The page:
Yesterday was the 40th anniversary of my dad's ordination. My "home" church celebrated with him this past Sunday morning, which included inviting me to preach. This is what I shared that day.
Jesus is collecting disciples.
He's already called a few. Earlier in this same chapter, he called a couple fishermen. Besides that, he's been traveling through the region and making a name for himself by healing, teaching, getting into arguments with religious authority. He's been proclaiming his message of the kingdom of God. And all of this together has intrigued people enough to want to follow him. Besides specifically calling some, many others have been struck by what he's been doing, and so they've been tagging along as well.
As they're traveling, they come to a booth where Levi the tax collector is sitting. He's collecting tolls on goods people are moving from one place to another, as well as taxing people who are traveling. Otherwise, he's being avoided: people probably didn't interact with tax collectors if they didn't have to: they were seen as Roman puppets, sellouts against their own people, scammers who skimmed off the top for themselves. They were outcasts. So even when Jesus and his group approach, most if not all of those traveling with him are probably wanting to ignore him.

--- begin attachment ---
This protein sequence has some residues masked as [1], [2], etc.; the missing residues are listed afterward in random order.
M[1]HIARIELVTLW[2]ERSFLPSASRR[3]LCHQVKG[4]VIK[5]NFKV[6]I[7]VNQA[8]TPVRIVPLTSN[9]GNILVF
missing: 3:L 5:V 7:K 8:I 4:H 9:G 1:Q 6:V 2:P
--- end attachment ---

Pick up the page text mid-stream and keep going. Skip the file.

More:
Of course, you can't really take Jesus anywhere, as he'll inevitably end up embarrassing you somehow. That's confirmed again here as Jesus strolls right up to the booth and says to Levi, "Follow me." And that's it. There's no sales pitch, no explanation of benefits, no protest sign, no mini-booklet with four easy steps. Just, "follow me," and that's it. And that's all it takes: Levi drops everything and follows.
Later that day, Levi throws a banquet for Jesus. And we're told that many other tax collectors attend, which invites the question, "Who else would have attended?" Given how they were viewed by most, it may have been that they only really hung out with each other. Jesus shared table with many different people, and of course this irked the Pharisees. In this instance, they ask the disciples about why he does this. Why has he accepted this invitation; why does he do this so often? It's as if they're questioning his credibility: if this is who he associates with, why should we listen to what he says about God? Jesus overhears this and, rather than allowing the disciples to stumble through their own answer, he says, "Those who are sick are the ones who need a doctor. Those who are sick are the ones who need healing."
Think about that statement for a second. On the face of it, the meaning seems obvious. Jesus has been healing, he's been teaching inclusion, he's been forgiving. But what has Jesus done for Levi? He has no sickness that we know of, he doesn't seem to be possessed by a demon, he's not considered ritually unclean (although people probably thought he was unclean in other ways). As far as we know, the only thing that Jesus has done for Levi, Levi's only reason for giving this banquet for Jesus in celebration or thankfulness, is that he was called.
How has Jesus healed Levi? He called him to discipleship. He called him to a new way of living, a different set of priorities.
How often do we think of Jesus' call being a healing thing?